Note how close the light is to the lip of the umbrella. That's why you use the 14mm diffuser or the Stofen omnibounce, because you've got a lot of angle to light up, about 140 degrees, almost a full hemisphere.


An umbrella in focus

Joseph Wisniewski , Mar 10, 2011; 12:03 p.m.

And here's what happens when you get too far back on the shaft. This is where you end up when you try to use a flash's default 50mm setting, or the 70-80 degree reflectors that come with a studio strobe. The overall effect is a "hot spot" in the center of the image, and ugly falloff.


Umbrella past focus. Don't do this!

Dan Turcotte , Mar 10, 2011; 02:20 p.m.

Thank you all for the very informative responses. I can see that I'll have a few excercises to do this weekend.

Incidentally, I have started reading "Light: Science and Magic", which I saw recommended in this forum and I have to say that it has been exceptionally imformative and illuminating (the pun somewhat intended). So thank you to whom ever suggested that book as well.

Thanks all.

Monika Epsefass , Mar 11, 2011; 02:33 a.m.

I'm just wondering about your answers, Ellis and Joseph. Why would you diffuse a light before it gets diffused by something else? That's the objective of having the umbrella in front of the flash to diffuse it, isn't it?
Correct me if I'm thinking too far out here. And if diffusing before diffusing is of advantage, would you need to adjust the flash exposure by +0.7 or +1 to compensate for light going stray?

Pete S. , Mar 11, 2011; 04:30 a.m.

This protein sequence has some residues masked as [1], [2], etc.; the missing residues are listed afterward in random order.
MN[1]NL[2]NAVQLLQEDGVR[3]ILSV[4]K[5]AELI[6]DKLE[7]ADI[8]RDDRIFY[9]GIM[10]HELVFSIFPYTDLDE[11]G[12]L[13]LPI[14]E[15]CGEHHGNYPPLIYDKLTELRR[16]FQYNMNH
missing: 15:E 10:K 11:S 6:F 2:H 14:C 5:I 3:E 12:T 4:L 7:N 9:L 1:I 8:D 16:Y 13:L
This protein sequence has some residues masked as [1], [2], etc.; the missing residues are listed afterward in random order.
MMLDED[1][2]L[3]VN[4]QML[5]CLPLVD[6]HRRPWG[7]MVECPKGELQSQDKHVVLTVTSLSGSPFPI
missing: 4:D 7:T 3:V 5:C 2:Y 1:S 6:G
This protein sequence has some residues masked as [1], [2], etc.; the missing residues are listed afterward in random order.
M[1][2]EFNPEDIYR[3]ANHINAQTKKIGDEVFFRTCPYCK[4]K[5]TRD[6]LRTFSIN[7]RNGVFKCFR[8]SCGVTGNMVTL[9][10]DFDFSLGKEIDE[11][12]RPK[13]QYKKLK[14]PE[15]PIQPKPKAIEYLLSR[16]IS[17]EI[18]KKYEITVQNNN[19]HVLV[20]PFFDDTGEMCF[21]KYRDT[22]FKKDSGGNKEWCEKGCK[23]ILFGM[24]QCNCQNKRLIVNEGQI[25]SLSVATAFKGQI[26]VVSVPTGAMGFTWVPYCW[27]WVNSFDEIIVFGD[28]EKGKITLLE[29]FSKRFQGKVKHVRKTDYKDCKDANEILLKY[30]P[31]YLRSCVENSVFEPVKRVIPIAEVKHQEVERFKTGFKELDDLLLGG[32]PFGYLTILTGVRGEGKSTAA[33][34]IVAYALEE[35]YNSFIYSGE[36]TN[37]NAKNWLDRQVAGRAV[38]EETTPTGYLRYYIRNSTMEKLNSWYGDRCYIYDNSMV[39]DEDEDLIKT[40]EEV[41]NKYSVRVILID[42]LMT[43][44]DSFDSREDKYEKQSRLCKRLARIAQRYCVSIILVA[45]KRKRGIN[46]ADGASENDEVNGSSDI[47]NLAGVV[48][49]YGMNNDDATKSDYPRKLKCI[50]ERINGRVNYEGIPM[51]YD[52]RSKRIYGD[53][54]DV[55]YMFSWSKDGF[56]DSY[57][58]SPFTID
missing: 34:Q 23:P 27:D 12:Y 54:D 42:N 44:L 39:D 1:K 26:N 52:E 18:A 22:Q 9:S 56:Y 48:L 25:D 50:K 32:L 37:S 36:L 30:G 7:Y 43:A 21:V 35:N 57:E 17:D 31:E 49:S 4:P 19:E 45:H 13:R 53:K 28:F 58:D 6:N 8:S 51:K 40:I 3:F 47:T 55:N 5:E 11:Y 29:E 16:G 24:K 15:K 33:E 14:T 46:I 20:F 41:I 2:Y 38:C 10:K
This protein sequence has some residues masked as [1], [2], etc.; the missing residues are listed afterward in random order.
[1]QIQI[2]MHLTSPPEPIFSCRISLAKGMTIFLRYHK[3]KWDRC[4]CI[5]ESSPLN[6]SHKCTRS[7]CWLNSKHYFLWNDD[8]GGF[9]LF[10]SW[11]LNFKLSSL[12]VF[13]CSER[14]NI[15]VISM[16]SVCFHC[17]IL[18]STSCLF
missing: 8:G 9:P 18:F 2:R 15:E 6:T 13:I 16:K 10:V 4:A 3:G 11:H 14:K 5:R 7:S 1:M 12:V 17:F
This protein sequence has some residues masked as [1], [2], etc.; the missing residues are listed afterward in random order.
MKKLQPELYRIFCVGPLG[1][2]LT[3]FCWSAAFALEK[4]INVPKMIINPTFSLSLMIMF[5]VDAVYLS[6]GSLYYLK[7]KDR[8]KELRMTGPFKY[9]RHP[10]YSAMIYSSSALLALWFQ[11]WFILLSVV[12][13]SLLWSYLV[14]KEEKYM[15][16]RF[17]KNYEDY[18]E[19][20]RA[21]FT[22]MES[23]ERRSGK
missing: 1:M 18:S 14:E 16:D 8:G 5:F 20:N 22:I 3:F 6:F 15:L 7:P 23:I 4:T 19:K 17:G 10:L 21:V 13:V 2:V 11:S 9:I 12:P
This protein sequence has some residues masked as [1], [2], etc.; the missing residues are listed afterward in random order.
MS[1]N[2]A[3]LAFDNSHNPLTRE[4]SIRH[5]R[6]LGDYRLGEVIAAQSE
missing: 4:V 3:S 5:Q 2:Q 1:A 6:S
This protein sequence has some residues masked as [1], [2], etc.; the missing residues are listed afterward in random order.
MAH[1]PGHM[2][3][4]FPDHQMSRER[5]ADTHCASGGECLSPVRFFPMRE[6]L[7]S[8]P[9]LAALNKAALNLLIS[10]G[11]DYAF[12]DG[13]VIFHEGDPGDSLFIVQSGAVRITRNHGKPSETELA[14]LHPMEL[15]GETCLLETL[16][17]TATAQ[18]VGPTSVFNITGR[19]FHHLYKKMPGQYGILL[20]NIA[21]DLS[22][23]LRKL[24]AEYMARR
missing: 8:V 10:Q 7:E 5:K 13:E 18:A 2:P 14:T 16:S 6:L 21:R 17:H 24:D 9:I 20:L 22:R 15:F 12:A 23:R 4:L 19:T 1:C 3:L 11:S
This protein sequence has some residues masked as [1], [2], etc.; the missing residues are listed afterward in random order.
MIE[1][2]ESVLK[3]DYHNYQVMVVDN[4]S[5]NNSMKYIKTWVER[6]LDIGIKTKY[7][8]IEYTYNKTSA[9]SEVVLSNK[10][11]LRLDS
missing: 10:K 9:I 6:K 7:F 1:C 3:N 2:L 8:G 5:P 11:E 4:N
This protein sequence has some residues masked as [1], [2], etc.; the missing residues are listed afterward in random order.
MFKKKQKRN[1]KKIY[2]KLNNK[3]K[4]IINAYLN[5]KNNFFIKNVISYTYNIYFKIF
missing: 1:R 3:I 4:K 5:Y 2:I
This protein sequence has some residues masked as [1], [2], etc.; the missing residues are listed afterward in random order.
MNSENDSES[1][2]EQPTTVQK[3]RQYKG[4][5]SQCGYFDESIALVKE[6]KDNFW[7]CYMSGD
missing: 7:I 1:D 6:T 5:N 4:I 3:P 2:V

When it comes to shoot through umbrellas set the zoom to 24mm on the flash and mount the umbrella as far away from the flash as possible. Shoot-throughs are IMHO more useful than white or silver umbrellas for using as a main light.

Ellis Vener , Mar 11, 2011; 12:44 p.m.

Why would you diffuse a light before it gets diffused by something else? That's the objective of having the umbrella in front of the flash to diffuse it, isn't it?

That is a good question. The purpose of the StoFen Omni-dome is to make the light from a small hot shoe mount flash mimic a bare tube flash wit h the light going out in a hemispheric shape as rather than a focused beam. this will fil the bowl of the umbrella better. The penalty is that you are diffusing the available energy over a larger angle.

If you are using TTL controlled or even auto controlled flash turning up the flash output compensation is not going to make the flash magically generate more light that its maximum capacity. The plus settings work when you are not already pushing the flash to it's maximum capacity ( a "full power dump") and are trying to make it brighter that the flash metering circuit thinks it should be.

As for why use a double diffusion technique in general: I do it because it can make a lovely light. I often use a soft box or umbrella diffused light behind a round 60" or 48" x 48' or 72" x 72' diffuser. this Works for both portrait work and still life work.


    1   |   2     Next    Last

Back to top

Notify me of Responses